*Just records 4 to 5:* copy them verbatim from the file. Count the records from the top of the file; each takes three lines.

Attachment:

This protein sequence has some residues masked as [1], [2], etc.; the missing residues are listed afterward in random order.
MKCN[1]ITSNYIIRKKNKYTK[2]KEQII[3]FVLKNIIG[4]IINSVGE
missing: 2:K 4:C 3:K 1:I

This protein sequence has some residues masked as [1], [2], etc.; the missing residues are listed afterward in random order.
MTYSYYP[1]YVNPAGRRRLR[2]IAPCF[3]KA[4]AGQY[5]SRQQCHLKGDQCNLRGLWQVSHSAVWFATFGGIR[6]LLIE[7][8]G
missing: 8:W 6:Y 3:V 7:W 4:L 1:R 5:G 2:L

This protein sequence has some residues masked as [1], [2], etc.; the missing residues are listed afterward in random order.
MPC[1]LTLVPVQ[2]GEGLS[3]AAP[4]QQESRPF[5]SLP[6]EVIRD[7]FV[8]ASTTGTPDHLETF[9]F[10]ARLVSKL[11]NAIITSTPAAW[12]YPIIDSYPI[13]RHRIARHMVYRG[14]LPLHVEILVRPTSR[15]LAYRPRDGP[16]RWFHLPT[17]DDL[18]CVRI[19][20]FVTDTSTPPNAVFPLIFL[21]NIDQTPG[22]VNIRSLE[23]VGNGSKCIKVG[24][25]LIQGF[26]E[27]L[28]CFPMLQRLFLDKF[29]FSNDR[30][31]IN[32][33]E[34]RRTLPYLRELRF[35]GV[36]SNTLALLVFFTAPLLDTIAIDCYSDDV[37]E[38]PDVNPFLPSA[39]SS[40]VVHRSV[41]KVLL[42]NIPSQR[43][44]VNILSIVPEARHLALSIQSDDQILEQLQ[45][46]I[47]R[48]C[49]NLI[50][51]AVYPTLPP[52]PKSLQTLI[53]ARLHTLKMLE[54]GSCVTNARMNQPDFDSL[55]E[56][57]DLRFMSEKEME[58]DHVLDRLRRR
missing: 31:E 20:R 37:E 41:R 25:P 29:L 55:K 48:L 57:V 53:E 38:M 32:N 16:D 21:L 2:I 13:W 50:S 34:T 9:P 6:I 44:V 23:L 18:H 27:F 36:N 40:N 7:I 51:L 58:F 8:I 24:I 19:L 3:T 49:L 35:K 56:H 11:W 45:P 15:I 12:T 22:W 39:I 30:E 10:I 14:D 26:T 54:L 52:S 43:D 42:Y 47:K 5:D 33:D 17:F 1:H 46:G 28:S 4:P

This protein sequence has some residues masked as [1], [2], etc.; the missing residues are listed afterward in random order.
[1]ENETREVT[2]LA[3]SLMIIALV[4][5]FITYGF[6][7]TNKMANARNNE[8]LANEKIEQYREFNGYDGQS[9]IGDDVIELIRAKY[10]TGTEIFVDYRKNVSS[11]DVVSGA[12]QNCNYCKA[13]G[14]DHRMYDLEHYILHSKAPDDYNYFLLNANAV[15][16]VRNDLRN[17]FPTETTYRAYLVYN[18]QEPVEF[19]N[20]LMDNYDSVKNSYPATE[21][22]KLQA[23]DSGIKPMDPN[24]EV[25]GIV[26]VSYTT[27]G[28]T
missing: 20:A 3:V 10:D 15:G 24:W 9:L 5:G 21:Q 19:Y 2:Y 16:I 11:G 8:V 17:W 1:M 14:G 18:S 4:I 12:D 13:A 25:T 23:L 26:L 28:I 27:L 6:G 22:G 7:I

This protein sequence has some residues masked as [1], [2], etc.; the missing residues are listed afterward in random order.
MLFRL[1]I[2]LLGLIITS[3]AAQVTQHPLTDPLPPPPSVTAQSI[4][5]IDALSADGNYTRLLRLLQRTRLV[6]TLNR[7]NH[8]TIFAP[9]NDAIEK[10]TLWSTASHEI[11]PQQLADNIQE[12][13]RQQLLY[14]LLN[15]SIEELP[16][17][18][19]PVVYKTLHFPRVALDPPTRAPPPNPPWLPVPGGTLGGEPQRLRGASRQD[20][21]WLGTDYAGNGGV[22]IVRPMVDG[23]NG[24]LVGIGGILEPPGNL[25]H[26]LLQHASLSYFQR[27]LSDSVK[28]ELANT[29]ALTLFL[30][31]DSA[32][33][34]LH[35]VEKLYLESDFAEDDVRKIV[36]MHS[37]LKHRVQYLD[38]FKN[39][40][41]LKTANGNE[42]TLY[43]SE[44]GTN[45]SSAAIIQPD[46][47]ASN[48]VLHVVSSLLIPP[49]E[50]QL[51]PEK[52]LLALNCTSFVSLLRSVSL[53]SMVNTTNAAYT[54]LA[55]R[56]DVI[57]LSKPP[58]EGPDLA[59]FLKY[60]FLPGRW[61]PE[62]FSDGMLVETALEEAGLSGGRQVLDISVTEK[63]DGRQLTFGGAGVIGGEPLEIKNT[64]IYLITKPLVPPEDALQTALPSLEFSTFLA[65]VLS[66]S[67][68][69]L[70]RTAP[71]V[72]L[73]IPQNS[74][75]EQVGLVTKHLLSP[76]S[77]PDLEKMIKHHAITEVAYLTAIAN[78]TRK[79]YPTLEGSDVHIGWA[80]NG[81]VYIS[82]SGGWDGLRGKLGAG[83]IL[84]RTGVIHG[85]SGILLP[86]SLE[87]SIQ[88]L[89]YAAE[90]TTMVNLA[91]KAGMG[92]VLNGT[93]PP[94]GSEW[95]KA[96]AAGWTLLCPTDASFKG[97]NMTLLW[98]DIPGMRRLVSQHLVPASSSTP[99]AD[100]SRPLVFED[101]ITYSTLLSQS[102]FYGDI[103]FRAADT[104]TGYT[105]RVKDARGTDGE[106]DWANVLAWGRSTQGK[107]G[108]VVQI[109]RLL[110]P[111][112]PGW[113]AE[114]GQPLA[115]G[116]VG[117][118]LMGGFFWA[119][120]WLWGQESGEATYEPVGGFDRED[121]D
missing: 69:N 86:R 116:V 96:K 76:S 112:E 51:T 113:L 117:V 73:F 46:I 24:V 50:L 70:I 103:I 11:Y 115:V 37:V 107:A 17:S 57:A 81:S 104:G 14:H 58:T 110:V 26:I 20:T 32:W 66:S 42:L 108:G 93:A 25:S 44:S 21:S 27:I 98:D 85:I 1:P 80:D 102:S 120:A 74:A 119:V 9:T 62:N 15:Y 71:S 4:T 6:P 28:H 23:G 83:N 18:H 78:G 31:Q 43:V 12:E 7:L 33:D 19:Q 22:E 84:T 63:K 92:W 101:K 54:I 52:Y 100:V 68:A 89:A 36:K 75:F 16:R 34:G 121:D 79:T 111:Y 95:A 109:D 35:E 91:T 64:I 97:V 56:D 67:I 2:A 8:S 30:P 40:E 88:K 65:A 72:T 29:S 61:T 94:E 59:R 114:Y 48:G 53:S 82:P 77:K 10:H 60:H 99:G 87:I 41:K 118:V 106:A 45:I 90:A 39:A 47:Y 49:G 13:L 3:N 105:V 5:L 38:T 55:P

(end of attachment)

This protein sequence has some residues masked as [1], [2], etc.; the missing residues are listed afterward in random order.
[1]ENETREVT[2]LA[3]SLMIIALV[4][5]FITYGF[6][7]TNKMANARNNE[8]LANEKIEQYREFNGYDGQS[9]IGDDVIELIRAKY[10]TGTEIFVDYRKNVSS[11]DVVSGA[12]QNCNYCKA[13]G[14]DHRMYDLEHYILHSKAPDDYNYFLLNANAV[15][16]VRNDLRN[17]FPTETTYRAYLVYN[18]QEPVEF[19]N[20]LMDNYDSVKNSYPATE[21][22]KLQA[23]DSGIKPMDPN[24]EV[25]GIV[26]VSYTT[27]G[28]T
missing: 20:A 3:V 10:D 15:G 24:W 9:L 5:G 21:Q 19:Y 2:Y 16:I 11:G 8:V 17:W 1:M 14:G 18:S 4:I 12:D 13:A 25:T 23:L 26:L 28:I 27:L 6:G 22:G 7:I

This protein sequence has some residues masked as [1], [2], etc.; the missing residues are listed afterward in random order.
MLFRL[1]I[2]LLGLIITS[3]AAQVTQHPLTDPLPPPPSVTAQSI[4][5]IDALSADGNYTRLLRLLQRTRLV[6]TLNR[7]NH[8]TIFAP[9]NDAIEK[10]TLWSTASHEI[11]PQQLADNIQE[12][13]RQQLLY[14]LLN[15]SIEELP[16][17][18][19]PVVYKTLHFPRVALDPPTRAPPPNPPWLPVPGGTLGGEPQRLRGASRQD[20][21]WLGTDYAGNGGV[22]IVRPMVDG[23]NG[24]LVGIGGILEPPGNL[25]H[26]LLQHASLSYFQR[27]LSDSVK[28]ELANT[29]ALTLFL[30][31]DSA[32][33][34]LH[35]VEKLYLESDFAEDDVRKIV[36]MHS[37]LKHRVQYLD[38]FKN[39][40][41]LKTANGNE[42]TLY[43]SE[44]GTN[45]SSAAIIQPD[46][47]ASN[48]VLHVVSSLLIPP[49]E[50]QL[51]PEK[52]LLALNCTSFVSLLRSVSL[53]SMVNTTNAAYT[54]LA[55]R[56]DVI[57]LSKPP[58]EGPDLA[59]FLKY[60]FLPGRW[61]PE[62]FSDGMLVETALEEAGLSGGRQVLDISVTEK[63]DGRQLTFGGAGVIGGEPLEIKNT[64]IYLITKPLVPPEDALQTALPSLEFSTFLA[65]VLS[66]S[67][68][69]L[70]RTAP[71]V[72]L[73]IPQNS[74][75]EQVGLVTKHLLSP[76]S[77]PDLEKMIKHHAITEVAYLTAIAN[78]TRK[79]YPTLEGSDVHIGWA[80]NG[81]VYIS[82]SGGWDGLRGKLGAG[83]IL[84]RTGVIHG[85]SGILLP[86]SLE[87]SIQ[88]L[89]YAAE[90]TTMVNLA[91]KAGMG[92]VLNGT[93]PP[94]GSEW[95]KA[96]AAGWTLLCPTDASFKG[97]NMTLLW[98]DIPGMRRLVSQHLVPASSSTP[99]AD[100]SRPLVFED[101]ITYSTLLSQS[102]FYGDI[103]FRAADT[104]TGYT[105]RVKDARGTDGE[106]DWANVLAWGRSTQGK[107]G[108]VVQI[109]RLL[110]P[111][112]PGW[113]AE[114]GQPLA[115]G[116]VG[117][118]LMGGFFWA[119][120]WLWGQESGEATYEPVGGFDRED[121]D
missing: 69:N 86:R 116:V 96:K 76:S 112:E 51:T 113:L 117:V 73:F 46:I 24:V 50:L 70:I 103:I 11:Y 115:V 37:V 107:A 17:S 57:A 81:S 104:G 14:H 58:T 110:V 26:I 20:T 32:W 66:S 42:L 108:G 93:A 25:S 44:S 21:S 27:I 98:D 85:I 1:P 80:D 102:S 120:A 74:A 119:V 9:T 62:N 15:Y 71:S 4:T 6:P 28:H 23:G 83:N 18:H 78:G 31:Q 43:V 12:E 7:L 33:D 19:Q 22:E 84:T 63:K 92:W 101:K 54:I 52:Y 100:V 68:A 89:A 36:K 75:F 16:R 34:G 121:D 79:T 111:Y 95:A 109:D 35:E 91:T 64:I 97:V 56:D 67:I 2:A 8:S 30:P 40:E 88:K 65:A 72:T 29:S 61:T 94:E 59:R 114:Y 48:G 53:S 82:P 77:K 10:H 60:H 99:G 87:I 41:K 118:V 106:A 45:I 90:A 39:A 47:Y 49:G 13:L 3:N 105:V 5:L 38:T 55:P